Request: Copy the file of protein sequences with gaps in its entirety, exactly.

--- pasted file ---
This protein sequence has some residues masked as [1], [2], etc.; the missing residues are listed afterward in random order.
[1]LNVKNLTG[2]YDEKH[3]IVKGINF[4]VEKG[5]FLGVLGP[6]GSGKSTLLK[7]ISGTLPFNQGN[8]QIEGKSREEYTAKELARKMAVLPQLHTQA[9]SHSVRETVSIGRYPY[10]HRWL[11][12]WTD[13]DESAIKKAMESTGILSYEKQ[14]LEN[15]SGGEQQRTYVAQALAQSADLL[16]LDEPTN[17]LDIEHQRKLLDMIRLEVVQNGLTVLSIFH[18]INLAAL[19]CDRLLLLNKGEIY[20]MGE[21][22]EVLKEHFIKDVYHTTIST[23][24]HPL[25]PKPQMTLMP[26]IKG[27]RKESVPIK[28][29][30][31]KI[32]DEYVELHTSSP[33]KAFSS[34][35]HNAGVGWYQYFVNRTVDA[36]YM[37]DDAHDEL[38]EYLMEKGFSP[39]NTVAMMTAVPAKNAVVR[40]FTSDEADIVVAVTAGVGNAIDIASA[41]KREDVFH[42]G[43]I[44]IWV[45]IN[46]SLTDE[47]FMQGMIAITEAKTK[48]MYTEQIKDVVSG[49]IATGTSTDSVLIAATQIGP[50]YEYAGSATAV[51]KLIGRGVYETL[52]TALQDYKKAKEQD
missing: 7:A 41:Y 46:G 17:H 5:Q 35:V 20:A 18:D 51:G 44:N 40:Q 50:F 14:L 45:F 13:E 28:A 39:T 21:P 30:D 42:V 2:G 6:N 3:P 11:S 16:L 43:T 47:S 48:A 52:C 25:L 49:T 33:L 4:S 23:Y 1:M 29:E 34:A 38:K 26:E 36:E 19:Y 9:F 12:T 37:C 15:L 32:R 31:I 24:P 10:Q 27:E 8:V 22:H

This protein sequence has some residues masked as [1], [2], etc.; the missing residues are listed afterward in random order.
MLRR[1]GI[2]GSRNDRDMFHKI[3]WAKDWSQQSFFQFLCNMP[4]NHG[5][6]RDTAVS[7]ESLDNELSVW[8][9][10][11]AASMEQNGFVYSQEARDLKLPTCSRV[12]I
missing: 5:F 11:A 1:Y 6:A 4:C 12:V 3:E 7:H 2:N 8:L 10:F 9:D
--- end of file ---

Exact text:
This protein sequence has some residues masked as [1], [2], etc.; the missing residues are listed afterward in random order.
[1]LNVKNLTG[2]YDEKH[3]IVKGINF[4]VEKG[5]FLGVLGP[6]GSGKSTLLK[7]ISGTLPFNQGN[8]QIEGKSREEYTAKELARKMAVLPQLHTQA[9]SHSVRETVSIGRYPY[10]HRWL[11][12]WTD[13]DESAIKKAMESTGILSYEKQ[14]LEN[15]SGGEQQRTYVAQALAQSADLL[16]LDEPTN[17]LDIEHQRKLLDMIRLEVVQNGLTVLSIFH[18]INLAAL[19]CDRLLLLNKGEIY[20]MGE[21][22]EVLKEHFIKDVYHTTIST[23][24]HPL[25]PKPQMTLMP[26]IKG[27]RKESVPIK[28][29][30][31]KI[32]DEYVELHTSSP[33]KAFSS[34][35]HNAGVGWYQYFVNRTVDA[36]YM[37]DDAHDEL[38]EYLMEKGFSP[39]NTVAMMTAVPAKNAVVR[40]FTSDEADIVVAVTAGVGNAIDIASA[41]KREDVFH[42]G[43]I[44]IWV[45]IN[46]SLTDE[47]FMQGMIAITEAKTK[48]MYTEQIKDVVSG[49]IATGTSTDSVLIAATQIGP[50]YEYAGSATAV[51]KLIGRGVYETL[52]TALQDYKKAKEQD
missing: 7:A 41:Y 46:G 17:H 5:Q 35:V 20:A 18:D 51:G 44:N 40:Q 50:F 14:L 45:F 13:E 28:A 39:T 21:P 30:D 42:V 2:G 6:N 3:P 11:S 16:L 43:T 47:S 48:A 52:C 25:L 49:T 33:L 4:S 23:Y 1:M 29:E 34:A 38:K 26:E 36:E 19:Y 9:F 12:T 37:C 15:L 32:R 31:I 24:P 10:Q 27:E 8:V 22:H

This protein sequence has some residues masked as [1], [2], etc.; the missing residues are listed afterward in random order.
MLRR[1]GI[2]GSRNDRDMFHKI[3]WAKDWSQQSFFQFLCNMP[4]NHG[5][6]RDTAVS[7]ESLDNELSVW[8][9][10][11]AASMEQNGFVYSQEARDLKLPTCSRV[12]I
missing: 5:F 11:A 1:Y 6:A 4:C 12:V 3:E 7:H 2:N 8:L 10:F 9:D